In Kohler, we reversed the District Court's Rule 54(b) certification because it failed to discuss Roy's factors and guiding principles, but was merely a "perfunctory certification." Kohler, ¶ 17. The District Court in Kohler also did not address the concerns raised in Weinstein that "the facts and theories separated for immediate appeal should not overlap with those retained; to the extent they do, the court of appeals is 'deciding' claims still pending in the district court, and may have to cover the same ground when the district court acts on the residue." Kohler, ¶ 18 (quoting Weinstein, 271 Mont, at 442, 898 P.2d at 105).

         In this instance, AEEI raised the concern of overlapping claims in its objection to Rule 54(b) certification below. AEEI noted that several of Lincoln's causes of action were asserted against all defendants and relied upon common overlapping facts, and that none of Lincoln's claims applied solely to AEEI. The District Court granted certification on the basis that Lincoln's claim was singular to AEEI, and did not overlap with the claims against one of the remaining defendants. The District Court did not address the impact of its summary judgment order as it pertained to the multiple common claims against the other multiple defendants, nor did it discuss Roy's factors and guiding principles, or articulate the basis of its determination that there is no just reason for delay as set forth in M. R. App. P. 6(6).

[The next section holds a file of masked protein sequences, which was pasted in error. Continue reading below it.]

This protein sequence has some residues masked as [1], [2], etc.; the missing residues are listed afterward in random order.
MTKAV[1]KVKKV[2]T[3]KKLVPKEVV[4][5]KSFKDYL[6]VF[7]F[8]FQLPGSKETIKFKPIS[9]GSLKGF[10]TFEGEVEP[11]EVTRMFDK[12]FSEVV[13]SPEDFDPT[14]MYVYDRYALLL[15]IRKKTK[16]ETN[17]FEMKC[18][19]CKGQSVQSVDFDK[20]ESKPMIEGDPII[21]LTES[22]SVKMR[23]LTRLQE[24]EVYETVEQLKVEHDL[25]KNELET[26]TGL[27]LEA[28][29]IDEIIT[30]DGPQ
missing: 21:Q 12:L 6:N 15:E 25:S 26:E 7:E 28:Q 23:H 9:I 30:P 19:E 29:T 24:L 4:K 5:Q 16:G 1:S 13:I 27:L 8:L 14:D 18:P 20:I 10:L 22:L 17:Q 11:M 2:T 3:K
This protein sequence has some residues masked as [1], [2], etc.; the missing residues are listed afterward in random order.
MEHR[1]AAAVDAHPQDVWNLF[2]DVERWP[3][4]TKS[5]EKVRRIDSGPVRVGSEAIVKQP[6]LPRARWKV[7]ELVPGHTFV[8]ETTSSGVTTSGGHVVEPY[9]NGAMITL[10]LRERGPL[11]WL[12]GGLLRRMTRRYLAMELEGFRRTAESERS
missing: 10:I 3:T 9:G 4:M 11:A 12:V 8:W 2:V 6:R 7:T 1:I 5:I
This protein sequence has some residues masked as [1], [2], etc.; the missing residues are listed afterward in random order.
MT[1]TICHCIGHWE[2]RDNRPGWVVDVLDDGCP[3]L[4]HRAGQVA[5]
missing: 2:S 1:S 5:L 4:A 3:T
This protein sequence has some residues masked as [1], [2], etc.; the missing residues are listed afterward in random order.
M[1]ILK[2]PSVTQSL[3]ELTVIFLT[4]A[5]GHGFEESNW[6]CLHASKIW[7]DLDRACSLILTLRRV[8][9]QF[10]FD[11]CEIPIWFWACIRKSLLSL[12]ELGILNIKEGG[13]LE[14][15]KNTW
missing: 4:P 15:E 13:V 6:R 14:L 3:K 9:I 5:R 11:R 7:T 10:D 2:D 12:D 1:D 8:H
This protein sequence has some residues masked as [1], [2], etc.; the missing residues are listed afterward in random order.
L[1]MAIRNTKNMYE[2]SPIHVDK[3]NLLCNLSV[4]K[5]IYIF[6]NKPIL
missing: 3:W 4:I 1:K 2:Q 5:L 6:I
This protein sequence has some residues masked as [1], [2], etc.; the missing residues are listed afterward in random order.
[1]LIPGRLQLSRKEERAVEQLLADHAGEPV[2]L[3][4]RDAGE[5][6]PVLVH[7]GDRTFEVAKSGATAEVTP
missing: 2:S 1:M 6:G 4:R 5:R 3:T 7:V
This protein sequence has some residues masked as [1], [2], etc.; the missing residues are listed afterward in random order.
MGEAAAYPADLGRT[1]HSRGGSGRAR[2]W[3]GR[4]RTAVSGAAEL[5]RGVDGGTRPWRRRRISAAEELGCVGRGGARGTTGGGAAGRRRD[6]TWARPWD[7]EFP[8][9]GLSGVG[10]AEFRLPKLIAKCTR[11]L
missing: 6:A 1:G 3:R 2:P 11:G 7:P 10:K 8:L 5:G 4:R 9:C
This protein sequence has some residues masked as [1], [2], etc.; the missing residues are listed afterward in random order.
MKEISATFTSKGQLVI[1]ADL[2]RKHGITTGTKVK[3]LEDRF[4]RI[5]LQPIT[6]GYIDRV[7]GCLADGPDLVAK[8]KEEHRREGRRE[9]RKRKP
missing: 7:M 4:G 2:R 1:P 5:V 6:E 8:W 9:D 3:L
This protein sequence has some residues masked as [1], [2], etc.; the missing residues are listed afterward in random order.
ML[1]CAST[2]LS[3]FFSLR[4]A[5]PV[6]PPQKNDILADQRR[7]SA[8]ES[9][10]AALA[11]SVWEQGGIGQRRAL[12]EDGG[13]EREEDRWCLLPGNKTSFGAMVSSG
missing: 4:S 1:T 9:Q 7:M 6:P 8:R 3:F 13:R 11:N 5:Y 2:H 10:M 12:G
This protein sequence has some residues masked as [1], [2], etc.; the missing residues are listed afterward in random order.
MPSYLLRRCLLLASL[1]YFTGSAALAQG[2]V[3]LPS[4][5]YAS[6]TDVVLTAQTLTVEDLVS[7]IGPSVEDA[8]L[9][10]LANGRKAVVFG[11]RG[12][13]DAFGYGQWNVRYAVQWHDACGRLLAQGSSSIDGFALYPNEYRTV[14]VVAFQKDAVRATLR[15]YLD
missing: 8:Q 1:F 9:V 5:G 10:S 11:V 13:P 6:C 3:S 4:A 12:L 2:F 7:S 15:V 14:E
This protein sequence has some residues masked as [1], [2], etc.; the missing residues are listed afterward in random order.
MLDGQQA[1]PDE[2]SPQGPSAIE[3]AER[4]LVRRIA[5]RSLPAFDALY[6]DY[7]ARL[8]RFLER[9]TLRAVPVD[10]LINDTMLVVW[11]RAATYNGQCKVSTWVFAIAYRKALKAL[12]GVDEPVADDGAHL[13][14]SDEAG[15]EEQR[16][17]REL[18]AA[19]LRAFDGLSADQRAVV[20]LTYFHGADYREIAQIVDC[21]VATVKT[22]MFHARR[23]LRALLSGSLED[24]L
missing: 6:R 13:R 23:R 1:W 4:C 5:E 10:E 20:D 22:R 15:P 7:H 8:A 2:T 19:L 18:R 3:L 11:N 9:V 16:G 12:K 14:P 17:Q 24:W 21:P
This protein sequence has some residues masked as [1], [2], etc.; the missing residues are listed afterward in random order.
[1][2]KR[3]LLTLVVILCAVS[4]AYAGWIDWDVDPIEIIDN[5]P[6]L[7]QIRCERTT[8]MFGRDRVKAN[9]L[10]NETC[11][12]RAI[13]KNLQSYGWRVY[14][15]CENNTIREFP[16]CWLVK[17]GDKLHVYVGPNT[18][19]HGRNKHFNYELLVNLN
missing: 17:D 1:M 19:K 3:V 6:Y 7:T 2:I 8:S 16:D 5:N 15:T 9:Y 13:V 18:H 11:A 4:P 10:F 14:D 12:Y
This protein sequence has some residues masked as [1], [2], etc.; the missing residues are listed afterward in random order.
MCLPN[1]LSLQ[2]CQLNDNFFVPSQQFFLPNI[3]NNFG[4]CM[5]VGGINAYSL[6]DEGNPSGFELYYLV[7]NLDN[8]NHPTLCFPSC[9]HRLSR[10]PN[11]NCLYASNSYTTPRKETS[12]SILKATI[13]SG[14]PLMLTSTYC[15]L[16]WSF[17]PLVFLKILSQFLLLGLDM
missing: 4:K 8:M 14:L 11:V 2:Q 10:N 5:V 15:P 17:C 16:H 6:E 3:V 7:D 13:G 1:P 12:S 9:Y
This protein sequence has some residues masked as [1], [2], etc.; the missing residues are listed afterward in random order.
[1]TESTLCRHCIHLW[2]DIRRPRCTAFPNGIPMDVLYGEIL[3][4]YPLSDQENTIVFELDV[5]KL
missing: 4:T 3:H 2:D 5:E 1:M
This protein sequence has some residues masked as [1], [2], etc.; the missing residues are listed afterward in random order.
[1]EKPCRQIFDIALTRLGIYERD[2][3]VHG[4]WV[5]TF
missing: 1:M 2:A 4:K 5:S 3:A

For these reasons, we conclude the court's certification order is not in substantial compliance with the requirements of Rule 6(6) and our case law interpreting certification orders under Rule 54(b).

         IT IS THEREFORE ORDERED that this appeal is DISMISSED WITHOUT PREJUDICE.

         The Clerk is directed to provide copies of this Order to all counsel of record and Hon. Mike Menahan.

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Notes:

[1] Christopher A. Faulkner was one of fourteen defendants who remained parties to the litigation after the District Court granted summary judgment to AEEI. The District Court did not address the impact of its summary judgment order as it pertained ...